A monologue from the play by Lynda Rodriguez

  • NOTE: This monologue is reprinted with the author's permission. All inquiries should be directed to the author at:
  • ACTRESS: So … uh, let me set the scene here. That will entail a little background, so bear with me. I mean really bear with me, ok? If, at any point, it seems I’m rambling or longwinded, just tell yourself- or nudge each other say, “Well, bless her heart. Her head blew up.”

    Okay, the opening matinee had gone pretty well. See, in what had been a bad summer for both my friend Merritt and myself, acting in this two-woman show had been the only shaft of light and we’d looked forward to it. We’d worked our asses off, we had an abbreviated rehearsal time, and still, we felt good about it. Luckily, of course, the audience didn’t know any of this, nor were any playgoers aware of the chaos backstage, such as painting of the set beginning only at 11 am that morning.

    I’ll confess, I was terrified that afternoon. But we got thru it , before an audience of ten. So.. onward and upward, right?

    As we dressed for the evening show, Merritt and I kidded each other, horsed around. I heard the pre-show music kick in, and I did my ritual, a quick “En El nombre de padre, del Hijo y el Espiritu Santu.” And I told myself, this will be over in a couple of hours and I can have a drink and relax. Except this time--somehow--I didn’t buy it. “A coupla hours.” “Get a drink” “Relax.” I had a weird feeling that it was never going to end. Ridiculous, right?

    The show was going well. Merritt and I--quite frankly--were cooking. For a time, anyway.

    I know now that it happened-- (pauses, points to head as if to say, what do you think?) – sometime toward the end of Act I. I didn’t start to feel the full effects until after intermission. And then--

    [Catching herself, she stops. This transition will repeat itself many times, as she balances between reliving her incidents, and telling them to her listeners; at times, the stress of this balancing act should be evident.]

    (knowing their question)
    Yeah, well, the “it” I’m referring to--I like to call it “That Time My Head Blew Up.” Not overly snappy, but it’s either that or “I spent four years in New Mexico… and all I got was this lousy brain hemorrhage.”

    So … we come out of intermission and my head starts to hurt. Terribly. And I’m still performing, pushing myself and a very confused Merritt through the scene. I don’t know what I’m saying, I was not really in control of what I said, my voice sounded flat and mechanical. But we went on—because I didn’t know how to stop. (pause, and the terror of that moment flickers once more)

    I remember the director shouting at me. Not unusual, for that ass--but unexpected in front of an audience. And then I heard him tell the crowd that the show was cancelled--(as if hearing it anew)--what?- and then we went to the hospital. Someone asked for my cellphone, to get my emergency numbers, my family--and I couldn’t use my left hand. (for a moment, she stares at the hand, then gathers to go on)

    My time at the hospital is remembered--if at all--in flashes, as snapshots, jagged shards of recollection. They add up, I guess. For instance.. as appreciative as I am to the staff of the ER, why do they ask questions if they aren’t going to listen? My favorite was the medical history drill…. (loudly, as if to the hard-of-hearing or stupid) “Is there a chance you could be pregnant?” (flatly) Not without a miracle. “What was that? Beg Pardon?” They talk in fevered whispers among themselves. Is she pregnant, she might be pregnant, we need to know if she’s pregnant-- (as herself) Hello!? Did you notice a bright star or three wise men following me in here?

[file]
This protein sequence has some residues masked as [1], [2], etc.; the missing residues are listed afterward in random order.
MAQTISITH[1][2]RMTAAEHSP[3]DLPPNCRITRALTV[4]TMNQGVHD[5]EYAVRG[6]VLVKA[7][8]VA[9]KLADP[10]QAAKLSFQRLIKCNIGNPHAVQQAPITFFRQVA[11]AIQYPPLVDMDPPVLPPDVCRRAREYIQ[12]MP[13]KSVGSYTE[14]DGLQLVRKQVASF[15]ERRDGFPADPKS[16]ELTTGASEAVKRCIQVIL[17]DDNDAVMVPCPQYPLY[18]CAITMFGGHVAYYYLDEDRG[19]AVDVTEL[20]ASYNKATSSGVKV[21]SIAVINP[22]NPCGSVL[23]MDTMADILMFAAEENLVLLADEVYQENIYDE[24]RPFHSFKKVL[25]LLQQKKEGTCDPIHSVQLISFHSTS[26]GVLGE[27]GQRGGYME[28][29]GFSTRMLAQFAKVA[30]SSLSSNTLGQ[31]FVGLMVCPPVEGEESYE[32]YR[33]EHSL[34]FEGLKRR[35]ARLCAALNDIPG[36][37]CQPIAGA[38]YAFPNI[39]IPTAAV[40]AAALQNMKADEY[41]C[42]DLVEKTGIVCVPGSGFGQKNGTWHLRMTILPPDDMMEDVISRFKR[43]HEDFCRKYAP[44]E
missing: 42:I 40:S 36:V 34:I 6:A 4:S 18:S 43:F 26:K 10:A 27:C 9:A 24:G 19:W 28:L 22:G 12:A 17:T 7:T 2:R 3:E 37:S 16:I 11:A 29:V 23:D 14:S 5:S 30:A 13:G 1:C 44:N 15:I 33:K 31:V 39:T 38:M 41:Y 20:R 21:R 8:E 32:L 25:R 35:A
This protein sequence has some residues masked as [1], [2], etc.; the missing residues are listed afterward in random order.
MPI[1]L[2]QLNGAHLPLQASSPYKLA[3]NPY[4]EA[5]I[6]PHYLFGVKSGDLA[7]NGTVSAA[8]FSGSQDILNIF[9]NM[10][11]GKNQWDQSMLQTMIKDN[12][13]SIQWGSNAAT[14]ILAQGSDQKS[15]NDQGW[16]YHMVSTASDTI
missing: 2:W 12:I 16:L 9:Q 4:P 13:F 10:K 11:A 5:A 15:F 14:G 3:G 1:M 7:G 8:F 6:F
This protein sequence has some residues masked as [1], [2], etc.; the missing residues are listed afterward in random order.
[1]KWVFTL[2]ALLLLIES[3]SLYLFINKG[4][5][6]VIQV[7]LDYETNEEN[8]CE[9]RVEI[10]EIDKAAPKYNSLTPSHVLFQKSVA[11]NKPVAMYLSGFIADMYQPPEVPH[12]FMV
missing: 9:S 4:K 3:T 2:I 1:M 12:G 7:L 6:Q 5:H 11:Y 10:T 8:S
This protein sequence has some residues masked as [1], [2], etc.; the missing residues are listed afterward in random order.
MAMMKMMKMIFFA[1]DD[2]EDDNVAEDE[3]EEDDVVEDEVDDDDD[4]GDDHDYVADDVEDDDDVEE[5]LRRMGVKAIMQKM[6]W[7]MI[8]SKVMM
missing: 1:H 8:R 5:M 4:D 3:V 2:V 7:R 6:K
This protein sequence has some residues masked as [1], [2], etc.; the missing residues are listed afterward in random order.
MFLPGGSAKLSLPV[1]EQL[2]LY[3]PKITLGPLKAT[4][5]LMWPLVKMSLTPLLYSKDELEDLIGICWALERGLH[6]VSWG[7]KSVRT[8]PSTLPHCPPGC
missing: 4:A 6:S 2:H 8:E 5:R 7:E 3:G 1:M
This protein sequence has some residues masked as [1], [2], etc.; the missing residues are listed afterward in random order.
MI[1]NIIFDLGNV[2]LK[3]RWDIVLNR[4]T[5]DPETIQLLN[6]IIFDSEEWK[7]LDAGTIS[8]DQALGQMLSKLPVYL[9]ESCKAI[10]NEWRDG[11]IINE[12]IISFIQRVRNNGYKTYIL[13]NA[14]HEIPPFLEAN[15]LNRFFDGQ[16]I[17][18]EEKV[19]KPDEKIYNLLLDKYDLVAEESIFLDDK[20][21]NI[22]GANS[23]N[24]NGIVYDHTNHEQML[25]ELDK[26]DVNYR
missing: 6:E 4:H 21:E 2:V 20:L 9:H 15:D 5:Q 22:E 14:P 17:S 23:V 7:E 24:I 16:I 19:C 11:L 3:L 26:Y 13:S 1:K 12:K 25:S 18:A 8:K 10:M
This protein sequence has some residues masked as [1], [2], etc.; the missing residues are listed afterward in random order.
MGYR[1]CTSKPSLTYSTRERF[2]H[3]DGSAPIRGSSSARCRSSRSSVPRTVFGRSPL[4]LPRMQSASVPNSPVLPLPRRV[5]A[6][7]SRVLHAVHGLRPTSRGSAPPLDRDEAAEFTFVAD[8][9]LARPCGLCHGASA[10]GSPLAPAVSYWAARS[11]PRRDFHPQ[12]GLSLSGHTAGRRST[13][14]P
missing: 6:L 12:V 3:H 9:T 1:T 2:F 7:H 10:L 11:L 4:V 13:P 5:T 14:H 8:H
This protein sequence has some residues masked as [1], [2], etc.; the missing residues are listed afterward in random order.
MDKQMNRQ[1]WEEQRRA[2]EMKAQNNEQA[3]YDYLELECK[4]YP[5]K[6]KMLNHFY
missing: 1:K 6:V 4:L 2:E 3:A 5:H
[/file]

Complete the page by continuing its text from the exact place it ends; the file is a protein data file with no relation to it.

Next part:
Then there was the CT scan. I told them I was claustrophobic, I told them- yet they were surprised and angry when they had to pull me out and sedate me. And let me add that “sedated” does not equal deaf or unconscious or oblivious or stupid; I heard the cheery instruction that someone needed to notify my “next of kin.” Gee, thanks. Just because someone lies at the brink of becoming a human-sized can of V-8 juice--or Snap-E-Tom, as I prefer-- does not mean that they’re not there. (pause) They are.

    I was largely out of it--I mean, really out of it--for about a week. But a few things stand out in vivid Technicolor, such as the Exorcist who came to administer the Last Rites, which also go under the fizzy title of Extreme Unction. This particular priest, I would have found frightening even if I hadn’t been immobile and really thirsty. Dressed entirely in black, he gazed dolefully in my direction, advanced slowly- for added drama, I suspect- then loomed over my face and intoned, “Would you like to discuss your Mortal Sins”? I wondered what was next--a pop Quiz? Maybe a Power Point presentation…

    Other moments and thoughts that somehow rise to the top of the murky soup of that period include… (thinks for a moment) uh, the realization that a week into this picnic, I still had stage makeup caked on my face. (she will think of the next items very deliberately)

    That watching “SpongeBob SquarePants” is infinitely more enjoyable on morphine.

    That all the time, day in, day out, I was cold.

    That even though the whole initial episode sometimes seemed like an elaborate joke, it was unlikely to be so, for reasons of logistics if nothing else. It would have taken a lot of planning to have set up the intercranial bleeds, the projectile vomiting, the Care Flight, the priest, my brother appearing at my bedside to read to me from a Harry Potter book. I don’t know anyone that organized.